Victim's Brothers Want Bishop Hart to Resign

By Brian Scheid
Norwich (CT) Bulletin
April 16, 2002

Norwich, CT - The Most Rev. Daniel A. Hart's refusal to give legal authorities the files of a former Putnam priest accused of molesting scores of boys across the country has driven two Windham County men to call for his resignation.

The men, who said their eldest brother, Thomas Deary III, killed himself decades after he was molested by the priest in the early 1960s at St. Mary's Church in Putnam, met for the second time with Hart Monday night at the Diocesan Chancery next to St. Patrick's Cathedral.

John and Gene Deary said the meeting, which came at Hart's request, accomplished little. They said they were frustrated by the bishop's refusal to punish priests accused of sexual abuse before the diocese's "zero tolerance" policy was established in 1991, shortly after their brother's suicide.

The Dearys said they asked Hart, in their first meeting in March, to turn over to state police and the office of the chief state's attorney the file of the Rev. Bernard W. Bissonnette, the priest who allegedly molested Thomas Deary. But Monday night, the Dearys said Hart told them he would not be turning over any files.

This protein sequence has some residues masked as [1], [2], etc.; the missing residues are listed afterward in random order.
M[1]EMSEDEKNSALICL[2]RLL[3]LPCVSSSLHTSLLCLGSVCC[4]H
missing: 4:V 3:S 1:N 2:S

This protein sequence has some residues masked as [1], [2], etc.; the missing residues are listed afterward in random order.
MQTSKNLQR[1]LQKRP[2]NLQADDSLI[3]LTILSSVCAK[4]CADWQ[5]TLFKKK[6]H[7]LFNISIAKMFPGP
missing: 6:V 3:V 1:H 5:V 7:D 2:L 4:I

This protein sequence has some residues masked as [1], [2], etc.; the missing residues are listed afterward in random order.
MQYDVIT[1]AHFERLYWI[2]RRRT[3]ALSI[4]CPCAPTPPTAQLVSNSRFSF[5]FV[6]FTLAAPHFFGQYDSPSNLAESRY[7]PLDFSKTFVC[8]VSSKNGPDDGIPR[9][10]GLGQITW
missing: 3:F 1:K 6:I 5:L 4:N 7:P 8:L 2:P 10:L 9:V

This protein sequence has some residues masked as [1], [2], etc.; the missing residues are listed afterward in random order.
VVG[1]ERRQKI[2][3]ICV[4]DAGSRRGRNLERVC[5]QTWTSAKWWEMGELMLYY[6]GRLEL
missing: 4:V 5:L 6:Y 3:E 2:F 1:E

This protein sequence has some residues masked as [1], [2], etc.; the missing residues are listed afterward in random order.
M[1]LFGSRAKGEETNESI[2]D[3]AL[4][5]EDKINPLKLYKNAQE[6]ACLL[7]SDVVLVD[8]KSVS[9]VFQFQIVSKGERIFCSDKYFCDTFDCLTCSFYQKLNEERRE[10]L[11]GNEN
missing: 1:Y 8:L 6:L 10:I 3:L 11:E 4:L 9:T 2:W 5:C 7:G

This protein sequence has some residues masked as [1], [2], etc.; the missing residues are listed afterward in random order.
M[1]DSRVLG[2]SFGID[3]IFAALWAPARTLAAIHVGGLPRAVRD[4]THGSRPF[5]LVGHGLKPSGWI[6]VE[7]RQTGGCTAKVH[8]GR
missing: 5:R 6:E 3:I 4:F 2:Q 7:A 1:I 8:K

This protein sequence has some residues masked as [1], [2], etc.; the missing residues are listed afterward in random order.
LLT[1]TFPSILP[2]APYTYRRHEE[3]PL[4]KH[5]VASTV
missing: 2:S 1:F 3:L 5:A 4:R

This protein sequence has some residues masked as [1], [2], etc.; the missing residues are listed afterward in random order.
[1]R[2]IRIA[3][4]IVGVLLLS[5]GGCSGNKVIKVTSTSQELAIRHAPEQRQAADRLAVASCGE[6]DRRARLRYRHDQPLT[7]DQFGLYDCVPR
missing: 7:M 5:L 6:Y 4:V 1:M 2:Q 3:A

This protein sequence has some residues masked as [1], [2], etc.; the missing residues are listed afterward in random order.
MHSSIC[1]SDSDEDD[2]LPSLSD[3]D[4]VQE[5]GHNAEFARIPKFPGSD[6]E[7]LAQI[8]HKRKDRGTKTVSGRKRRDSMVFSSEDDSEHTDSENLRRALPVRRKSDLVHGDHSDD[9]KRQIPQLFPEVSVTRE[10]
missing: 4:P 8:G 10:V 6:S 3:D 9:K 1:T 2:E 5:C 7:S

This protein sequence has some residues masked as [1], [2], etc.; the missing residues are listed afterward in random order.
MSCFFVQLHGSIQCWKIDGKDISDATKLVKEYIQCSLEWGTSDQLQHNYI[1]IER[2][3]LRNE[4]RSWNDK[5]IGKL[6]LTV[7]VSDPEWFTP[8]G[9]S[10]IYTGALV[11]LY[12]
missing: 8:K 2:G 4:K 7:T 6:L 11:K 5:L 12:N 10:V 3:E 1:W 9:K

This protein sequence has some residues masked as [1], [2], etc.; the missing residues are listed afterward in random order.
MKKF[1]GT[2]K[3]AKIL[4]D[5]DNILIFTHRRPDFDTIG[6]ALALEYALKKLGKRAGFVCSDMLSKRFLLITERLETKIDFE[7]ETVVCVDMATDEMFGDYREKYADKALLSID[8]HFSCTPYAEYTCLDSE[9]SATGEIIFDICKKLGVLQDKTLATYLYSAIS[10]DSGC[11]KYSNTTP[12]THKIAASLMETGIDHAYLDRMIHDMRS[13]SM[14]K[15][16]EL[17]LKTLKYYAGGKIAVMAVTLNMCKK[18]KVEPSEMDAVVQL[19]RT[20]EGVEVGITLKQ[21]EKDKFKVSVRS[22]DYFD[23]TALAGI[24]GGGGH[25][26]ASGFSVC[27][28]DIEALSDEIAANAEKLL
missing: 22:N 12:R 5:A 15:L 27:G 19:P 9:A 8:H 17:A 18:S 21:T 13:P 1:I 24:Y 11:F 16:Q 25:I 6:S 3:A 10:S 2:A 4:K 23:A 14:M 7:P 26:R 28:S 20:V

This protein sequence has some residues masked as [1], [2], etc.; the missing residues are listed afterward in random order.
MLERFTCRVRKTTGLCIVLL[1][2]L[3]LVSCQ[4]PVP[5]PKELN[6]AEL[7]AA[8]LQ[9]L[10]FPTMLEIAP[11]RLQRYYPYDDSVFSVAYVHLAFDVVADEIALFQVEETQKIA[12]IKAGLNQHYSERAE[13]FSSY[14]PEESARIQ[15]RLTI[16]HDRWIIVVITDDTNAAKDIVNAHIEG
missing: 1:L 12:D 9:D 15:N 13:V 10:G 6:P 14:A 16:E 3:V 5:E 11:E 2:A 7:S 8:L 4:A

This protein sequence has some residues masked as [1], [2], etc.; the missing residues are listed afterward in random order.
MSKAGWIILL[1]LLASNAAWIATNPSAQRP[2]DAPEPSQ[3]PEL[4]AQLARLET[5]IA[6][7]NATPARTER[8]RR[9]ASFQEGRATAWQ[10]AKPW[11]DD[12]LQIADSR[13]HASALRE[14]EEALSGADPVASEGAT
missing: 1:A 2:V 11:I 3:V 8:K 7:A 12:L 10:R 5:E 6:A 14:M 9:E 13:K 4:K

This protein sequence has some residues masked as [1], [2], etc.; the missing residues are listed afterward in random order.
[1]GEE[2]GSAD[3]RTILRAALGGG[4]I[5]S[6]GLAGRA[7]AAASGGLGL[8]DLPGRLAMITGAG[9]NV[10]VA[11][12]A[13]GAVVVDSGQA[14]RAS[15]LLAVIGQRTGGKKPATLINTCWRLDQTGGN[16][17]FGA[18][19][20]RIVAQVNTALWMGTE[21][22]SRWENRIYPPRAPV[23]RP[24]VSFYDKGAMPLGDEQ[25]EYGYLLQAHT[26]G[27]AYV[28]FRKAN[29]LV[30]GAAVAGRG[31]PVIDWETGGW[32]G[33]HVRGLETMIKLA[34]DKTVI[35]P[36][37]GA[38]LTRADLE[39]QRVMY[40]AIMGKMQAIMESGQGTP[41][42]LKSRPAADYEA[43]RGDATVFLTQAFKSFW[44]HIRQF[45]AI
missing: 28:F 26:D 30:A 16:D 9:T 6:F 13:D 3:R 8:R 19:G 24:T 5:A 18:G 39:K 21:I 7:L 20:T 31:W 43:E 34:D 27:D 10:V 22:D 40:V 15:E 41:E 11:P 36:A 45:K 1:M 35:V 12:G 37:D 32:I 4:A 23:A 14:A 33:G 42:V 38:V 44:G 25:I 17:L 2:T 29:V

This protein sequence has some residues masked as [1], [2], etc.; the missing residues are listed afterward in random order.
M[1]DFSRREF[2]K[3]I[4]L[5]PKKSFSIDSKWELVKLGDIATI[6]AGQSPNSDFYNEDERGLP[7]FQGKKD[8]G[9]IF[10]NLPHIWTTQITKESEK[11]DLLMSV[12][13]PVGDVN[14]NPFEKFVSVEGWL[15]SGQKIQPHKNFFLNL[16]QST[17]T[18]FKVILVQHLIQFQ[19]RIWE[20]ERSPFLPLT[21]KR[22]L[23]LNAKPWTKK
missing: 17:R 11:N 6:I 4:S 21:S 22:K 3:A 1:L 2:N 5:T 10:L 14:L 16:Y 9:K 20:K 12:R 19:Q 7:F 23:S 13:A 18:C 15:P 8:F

"There's a criminal that raped children living in New Mexico ... Hart is in a position to do something about it and he refuses to do it," Gene Deary said. "Is that the position you want to tell your parishioners you're taking?"

Jacqueline Keller, a spokeswoman for the diocese, said Hart felt the meeting was confidential and would not comment on it.

The Dearys said Hart, who is required to retire this summer when he turns 75, is unwilling to address realistically the clergy sex abuse scandal involving several priests such as Bissonnette. They said they want the diocese to bring in a leader who is willing to act.

"For 30 years, he's done the same thing and he thinks it works," Gene Deary said. "Hart needs to step down. This diocese needs someone who's willing to do something that works."

Church leaders like Cardinal Bernard Law of Boston and Cardinal Edward Egan of New York have come under fire recently for covering up sexual abuse committed by priests and transferring accused priests from parish to parish.

That controversial practice also took place in the Norwich diocese with Bissonnette, according to court documents.

According to a file on Bissonnette maintained by a former chancellor of the Archdiocese of New Mexico, Bissonnette was transferred to three separate churches in the Norwich diocese after allegations surfaced that he had been molesting boys.

Bissonnette was transferred to nine parishes in New Mexico, Michigan and Minnesota and was forced out of each one after accusations of sexual abuse surfaced, the file shows.

In 1998, a New Mexico Court of Appeals found the Norwich diocese could be sued for damages by a New Mexico victim who claims he was sexually abused by Bissonnette from 1966-68. The diocese appealed that decision and the case is pending before the New Mexico Supreme Court.

The Dearys said Hart told them Bissonnette is still being paid by the Catholic Church, but would not say whether he was on the Norwich diocese's payroll. The Dearys said Hart told them he was working with lawyers in the church to get Bissonnette laicized - annulling his position as a priest - which can only be done by the pope.


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